Blueberries at Trout Brook Valley's Orchard
A few Saturdays ago, we had the opportunity to prune the blueberry bushes in the blueberry orchard in Trout Brook Valley. There are four days every spring during which volunteers are asked to bring gloves, pruning shears and loppers to help trim the many, many blueberry bushes in the orchard. We’ve done this for several years now, and I think this is an amazing opportunity for our son, Avery, to help in the preserve and to see what the orchard looks like without all the leaves, as well as to learn that cutting plant back – even aggressively – is good for it to be healthy in the long term.
We had a great teacher to show us how to appropriately prune the plants to ensure a good harvest this year and in the future. Blueberries don’t grow on new growth, but they also won’t be productive for many years on old growth, so it’s essential to keep a mix of new and old growth. We were advised to cut back 1/3 of the old growth branches. Also, it’s hard to tell at this point – as well as remember from last summer –but these bushes grow a lot of leaves, so we cut back a lot of branches that were growing in the middle in order to open up the insides for sun. We were also advised to cut any branches that are rubbing together as that introduces infection and cut away any dead branches. All this cutting results in some pretty sparse looking bushes, but we won’t be able to tell that in high summer when we’re picking blueberries.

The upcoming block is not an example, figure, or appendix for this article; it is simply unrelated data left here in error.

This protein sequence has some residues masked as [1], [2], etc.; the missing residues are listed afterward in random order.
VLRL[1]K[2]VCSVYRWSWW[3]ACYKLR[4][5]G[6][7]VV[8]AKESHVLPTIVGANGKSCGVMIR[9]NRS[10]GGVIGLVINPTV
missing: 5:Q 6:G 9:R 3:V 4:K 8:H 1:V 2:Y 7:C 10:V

Avery is 6, and isn’t really ready to handle the loppers, but we gave him pruning shears and coached him quite closely. He loved it … for about 10 minutes. Then he wanted to go play on the giant mulch pile. This turned out to be more fun for him and freed us up to prune much, much faster. Last year he only made it about 5 minutes, so this is progress. Next year, maybe we’ll make it to 20.
The payoff? One wonderful day in the summer when you get to drive into the orchard and pick 3 quarts. But don’t worry, we’ll be hiking in other days to pick our 2 quarts, and we’ll have a great time doing that also.
For maps, directions and more information about the Trout Brook Valley in Easton, click here.